Glucosamine and Gout

Gout and Glucosamine

Can Glucosamine Help Treat Gout?

Many readers ask me about buying Glucosamine supplement for their gout and if they relieve the pain and inflammation of gout. Others want to know if glucosamine can help heal from the damage caused to their joints from the many years of gout attacks. So we shall address this subject in this post.

What is Glucosamine?

Glucosamine is a naturally occurring chemical compound in our body, found in the fluid around our joints and essential to cartilage building. It’s basically the connective tissue that cushions our joints. It also a modified sugar which is synthesized by our own body’s cells regulating the balance of tissues within the cartilage. As we age, glucosamine levels go down, which can lead to eventual joint deterioration. Glucosamine is also found in the shells of shellfish and in animal bones!

Glucosamine mainly comes in three forms:

  • Glucosamine sulfate
  • Glucosamine hydrochloride
  • N-acetyl-glucosamine

Tart Cherry Extract for Gout


Although these three forms are very similar, when used as dietary supplements they do not have the same effect. Most research out there that has examined the health benefits of glucosamine have mainly focused on glucosamine sulfate. Glucosamine supplements either come in the form of shellfish (outer shells of shrimp, crab and lobsters) or is made synthetically in a laboratory. Did you know that after fish oil, glucosamine is the second most popular dietary supplement in the United States?

They are most consumed by those suffering from arthritis, osteoarthritis, inflammatory bowel disease and ulcerative colitis. Since gout is in the same family of rheumatic diseases, many gout sufferers believe in taking glucosamine for their joints and/or inflammation. Glucosamine  supplements often have other ingredients added in, including chondroitin sulfate, MSM (Methylsulfonylmethane) or shark cartilage for added “potency”. Although some people say the combinations help, there is no scientific proof that they do. The idea though, is that if naturally occurring glucosamine in our body helps to build, maintain, and repair cartilage, taking it in supplement form should have similar benefits.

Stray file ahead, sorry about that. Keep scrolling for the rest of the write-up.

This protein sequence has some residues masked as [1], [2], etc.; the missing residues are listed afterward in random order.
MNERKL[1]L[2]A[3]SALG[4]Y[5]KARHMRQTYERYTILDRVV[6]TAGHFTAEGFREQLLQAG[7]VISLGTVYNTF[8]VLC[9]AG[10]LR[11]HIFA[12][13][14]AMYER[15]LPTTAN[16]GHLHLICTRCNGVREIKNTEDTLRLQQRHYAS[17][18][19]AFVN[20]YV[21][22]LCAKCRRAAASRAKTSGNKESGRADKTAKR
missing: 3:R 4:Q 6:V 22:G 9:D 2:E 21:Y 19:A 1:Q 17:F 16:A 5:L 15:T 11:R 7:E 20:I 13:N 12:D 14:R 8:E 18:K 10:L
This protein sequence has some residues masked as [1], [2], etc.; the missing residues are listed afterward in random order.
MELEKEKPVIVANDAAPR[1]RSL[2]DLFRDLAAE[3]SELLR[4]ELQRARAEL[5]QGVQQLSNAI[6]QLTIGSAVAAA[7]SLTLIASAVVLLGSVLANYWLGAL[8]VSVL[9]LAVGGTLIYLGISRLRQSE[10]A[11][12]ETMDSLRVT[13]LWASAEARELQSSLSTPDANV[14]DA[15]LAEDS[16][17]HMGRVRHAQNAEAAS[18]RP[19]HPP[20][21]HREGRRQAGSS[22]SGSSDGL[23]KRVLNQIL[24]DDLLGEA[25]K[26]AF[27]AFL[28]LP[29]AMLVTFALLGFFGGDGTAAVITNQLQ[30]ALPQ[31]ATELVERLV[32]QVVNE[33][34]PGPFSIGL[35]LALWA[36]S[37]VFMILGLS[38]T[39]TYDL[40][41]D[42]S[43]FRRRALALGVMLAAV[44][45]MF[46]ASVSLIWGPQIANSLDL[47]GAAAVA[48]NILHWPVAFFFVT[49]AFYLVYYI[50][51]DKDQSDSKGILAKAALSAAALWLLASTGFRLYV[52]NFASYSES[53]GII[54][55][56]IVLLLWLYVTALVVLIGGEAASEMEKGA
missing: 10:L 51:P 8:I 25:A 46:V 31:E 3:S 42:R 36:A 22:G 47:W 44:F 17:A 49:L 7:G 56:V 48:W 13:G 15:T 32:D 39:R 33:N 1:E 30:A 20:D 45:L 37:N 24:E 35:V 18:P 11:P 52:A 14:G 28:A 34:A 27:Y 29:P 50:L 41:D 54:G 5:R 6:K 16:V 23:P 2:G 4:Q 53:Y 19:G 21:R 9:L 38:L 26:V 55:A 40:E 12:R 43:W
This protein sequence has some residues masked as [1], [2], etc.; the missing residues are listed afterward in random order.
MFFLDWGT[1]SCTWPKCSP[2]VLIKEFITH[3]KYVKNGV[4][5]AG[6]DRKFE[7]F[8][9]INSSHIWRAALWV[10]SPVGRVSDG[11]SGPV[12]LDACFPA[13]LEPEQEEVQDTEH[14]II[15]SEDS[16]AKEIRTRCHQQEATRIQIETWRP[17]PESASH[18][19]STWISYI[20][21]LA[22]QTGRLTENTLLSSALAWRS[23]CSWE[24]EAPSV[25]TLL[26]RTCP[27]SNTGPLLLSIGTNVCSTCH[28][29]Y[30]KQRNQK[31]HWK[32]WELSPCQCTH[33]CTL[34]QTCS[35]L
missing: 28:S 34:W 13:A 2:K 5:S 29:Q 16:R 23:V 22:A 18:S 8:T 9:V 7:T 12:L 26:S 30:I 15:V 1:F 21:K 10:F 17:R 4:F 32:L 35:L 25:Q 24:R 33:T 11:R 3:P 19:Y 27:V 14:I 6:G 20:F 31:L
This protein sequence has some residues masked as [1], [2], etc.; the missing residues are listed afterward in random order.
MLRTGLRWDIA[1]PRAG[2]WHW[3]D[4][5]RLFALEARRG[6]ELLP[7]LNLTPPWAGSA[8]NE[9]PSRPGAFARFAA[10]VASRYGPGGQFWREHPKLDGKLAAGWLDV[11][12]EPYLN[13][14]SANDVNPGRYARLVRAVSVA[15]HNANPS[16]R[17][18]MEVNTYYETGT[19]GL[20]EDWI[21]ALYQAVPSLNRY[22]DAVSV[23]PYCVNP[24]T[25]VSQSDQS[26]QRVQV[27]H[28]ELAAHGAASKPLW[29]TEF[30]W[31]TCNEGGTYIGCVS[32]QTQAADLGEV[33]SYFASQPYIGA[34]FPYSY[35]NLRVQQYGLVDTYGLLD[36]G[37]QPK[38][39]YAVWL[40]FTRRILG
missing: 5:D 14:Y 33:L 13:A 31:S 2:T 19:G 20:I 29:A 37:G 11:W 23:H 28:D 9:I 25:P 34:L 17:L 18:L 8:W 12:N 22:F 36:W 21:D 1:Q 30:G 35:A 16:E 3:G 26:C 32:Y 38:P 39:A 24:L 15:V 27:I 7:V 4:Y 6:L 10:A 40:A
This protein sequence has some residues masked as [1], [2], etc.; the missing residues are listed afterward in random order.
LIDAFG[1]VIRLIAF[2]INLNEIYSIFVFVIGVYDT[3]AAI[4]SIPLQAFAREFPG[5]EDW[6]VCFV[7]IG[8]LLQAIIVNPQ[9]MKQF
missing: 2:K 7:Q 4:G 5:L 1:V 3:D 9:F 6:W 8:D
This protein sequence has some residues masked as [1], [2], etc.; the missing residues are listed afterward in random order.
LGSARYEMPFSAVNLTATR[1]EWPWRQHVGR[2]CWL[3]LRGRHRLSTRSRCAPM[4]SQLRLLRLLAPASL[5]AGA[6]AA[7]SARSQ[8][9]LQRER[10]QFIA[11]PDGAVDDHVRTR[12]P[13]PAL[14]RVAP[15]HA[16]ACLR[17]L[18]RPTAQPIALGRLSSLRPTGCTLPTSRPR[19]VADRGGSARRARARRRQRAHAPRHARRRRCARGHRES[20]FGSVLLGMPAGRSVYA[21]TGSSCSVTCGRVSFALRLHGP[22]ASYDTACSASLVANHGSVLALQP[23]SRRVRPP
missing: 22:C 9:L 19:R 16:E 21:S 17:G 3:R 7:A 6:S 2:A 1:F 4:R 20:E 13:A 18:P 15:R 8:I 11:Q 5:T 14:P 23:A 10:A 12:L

There are many studies that conclude that glucosamine supplements does help with joint pain but there is no conclusive evidence that they can help to repair or build new cartilage, or even prevent damage to cartilage.

Is Glucosamine Good For Gout?

Truth is! Glucosamine isn’t likely to have any effect on gout. Either good or bad. There is no clinical evidence as of yet that glucosamine helps prevent or treat gout either. But if you do want to take it, there is nothing wrong with that. Glucosamine doesn’t contain purines, since they use the shell only and not the meat from the forbidden foods of lobster, crab, shrimp and other seafood for us gout sufferers. See my post on gout and seafood for more information. So don’t worry, glucosamine isn’t likely to increase uric acid levels or trigger a gout attack. Best that glucosamine can do is that it may be able to somewhat decrease inflammation during a gout attack episode and prevent the further degradation of your joints arising from the many years of chronic gout.

Posted by Spiro Koulouris

Gout and You Banner


Tart Cherry Extract for Gout

What Dietary Supplements are Good for Gout?

Flax Seeds and Gout

Help somebody with GOUT! Be Sociable, Share!


  • craig inker

    Reply Reply July 26, 2016

    I have to assume poached is good also?

  • Billy smith

    Reply Reply May 28, 2016

    interesting ive had gout on and off for couple yr tried few things naproxan allipurinol diclomax but tried watching what i eat and found certain food were bad, tomatoes msg cuppa soups tomato based cut these out and feel lot better, dont take medication as this is not a cure just thought id tell you this as may help someone cheers, Billy

  • Peter Jago

    Reply Reply May 23, 2016

    Another interesting and a very useful article, Spiro. I had wondered what the different forms of glucosamine did. I would check the product information when using sea food supplements and look at the purity of them in case they do contain sources of purines.

Leave A Response


* Denotes Required Field